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Postgate, Raymond

Page history last edited by Jon 10 years, 8 months ago

 

Source: Wikipedia

 

Raymond William Postgate (November 6, 1896 - March 29, 1971) was an English socialist journalist and editor, social historian, mystery novelist and gourmet. Born in Cambridge, the eldest son of John Percival Postgate and Edith Allen, Postgate was educated at St John's College, Oxford. During World War I, he sought exemption from military service as a conscientious objector but, without the defence of a religious objection, was jailed for two weeks under the Military Service Act. While he was in prison, his sister Margaret campaigned on his behalf, in the process meeting the socialist writer and economist G. D. H. Cole, whom she subsequently married. In 1918 Postgate married Daisy Lansbury, daughter of the left-wing journalist and politician George Lansbury, and was barred from the family home (not disinherited) by his Tory father.

 

 

From 1918, Postgate worked as a journalist on the Daily Herald, then edited by his father-in-law. A founding member of the British Communist Party in 1920, Postgate left the Herald to join his colleague Francis Meynell on the staff of the CP's first weekly, The Communist. Postgate soon became its editor and was briefly a major propagandist for the communist cause, but he left the party after falling out with its leadership in 1922 when the Communist International insisted that British communists follow the Moscow line. As such he was one of Britain's first left-wing former-communists, and the party came to treat him as an archetypal bourgeois intellectual renegade. He remained a key player in left journalism, however, returning to the Herald, then joining Lansbury on Lansbury's Labour Weekly in 1925-27.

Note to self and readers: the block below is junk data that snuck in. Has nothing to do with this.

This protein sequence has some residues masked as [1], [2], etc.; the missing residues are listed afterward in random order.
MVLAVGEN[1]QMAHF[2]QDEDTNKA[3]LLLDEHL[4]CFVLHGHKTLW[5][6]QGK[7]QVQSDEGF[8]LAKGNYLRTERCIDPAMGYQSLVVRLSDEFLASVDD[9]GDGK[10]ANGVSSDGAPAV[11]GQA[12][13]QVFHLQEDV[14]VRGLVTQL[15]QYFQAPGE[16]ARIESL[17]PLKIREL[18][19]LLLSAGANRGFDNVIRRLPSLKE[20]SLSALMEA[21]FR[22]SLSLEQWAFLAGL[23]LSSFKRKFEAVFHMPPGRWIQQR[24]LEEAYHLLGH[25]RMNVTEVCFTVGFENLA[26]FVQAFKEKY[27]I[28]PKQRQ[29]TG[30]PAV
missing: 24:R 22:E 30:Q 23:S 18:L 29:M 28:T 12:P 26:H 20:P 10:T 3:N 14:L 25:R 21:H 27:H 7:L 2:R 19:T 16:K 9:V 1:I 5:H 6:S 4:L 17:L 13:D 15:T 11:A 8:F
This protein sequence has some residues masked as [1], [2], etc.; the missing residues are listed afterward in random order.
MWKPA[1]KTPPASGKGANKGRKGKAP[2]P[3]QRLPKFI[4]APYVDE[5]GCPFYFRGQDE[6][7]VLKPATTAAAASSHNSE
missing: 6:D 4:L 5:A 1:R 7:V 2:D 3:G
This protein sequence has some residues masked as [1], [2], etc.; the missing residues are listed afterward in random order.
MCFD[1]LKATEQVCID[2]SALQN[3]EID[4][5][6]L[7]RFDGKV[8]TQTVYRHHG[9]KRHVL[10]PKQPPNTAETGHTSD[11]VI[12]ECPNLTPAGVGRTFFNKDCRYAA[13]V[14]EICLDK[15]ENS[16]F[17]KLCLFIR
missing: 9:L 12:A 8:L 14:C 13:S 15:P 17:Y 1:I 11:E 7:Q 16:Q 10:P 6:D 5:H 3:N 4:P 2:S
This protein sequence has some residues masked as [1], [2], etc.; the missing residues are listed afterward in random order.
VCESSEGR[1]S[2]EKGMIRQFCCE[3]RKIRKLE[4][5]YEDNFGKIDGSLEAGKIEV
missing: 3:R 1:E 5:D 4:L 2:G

In the late 1920s and early 1930s he published biographies of John Wilkes and Robert Emmett and his first novel, No Epitaph (1932), and worked as an editor for the Encyclopædia Britannica. In 1932 he visited the Soviet Union with a Fabian delegation and contributed to the collection Twelve Studies in Soviet Russia. Later in the 1930s he co-authored with G. D. H. Cole The Common People, a social history of Britain from the mid-18th century. Postgate was editor of the left-wing monthly Fact from 1937 to 1939 and editor of the socialist weekly Tribune from early 1940 until the end of 1941.

 

Always interested in food and wine, after World War II, Postgate assembled a band of volunteers to visit and report on UK restaurants. He edited the results into the Good Food Guide, first published in 1951. He continued to work as a journalist, mainly on the Co-operative movement's Sunday paper Reynolds' News, and during the 1950s and 1960s published several historical works and a biography of his father-in-law, The Life of George Lansbury.

 

Postgate wrote several mystery novels that drew on his socialist beliefs to set crime, detection and punishment in a broader social and economic context. His most famous novel is Verdict of Twelve (1940), his other novels include Somebody at the Door (1943) and The Ledger Is Kept (1953). (His sister and brother-in-law, the Coles, also became a successful mystery-writing duo.) After the death of H. G. Wells, Postgate edited some revisions of the two-volume Outline of History that Wells had first published in 1920.

 

Bibliography

 

Verdict of Twelve (1940)

Somebody at the Door (1943)

The Ledger Is Kept (1953)

 

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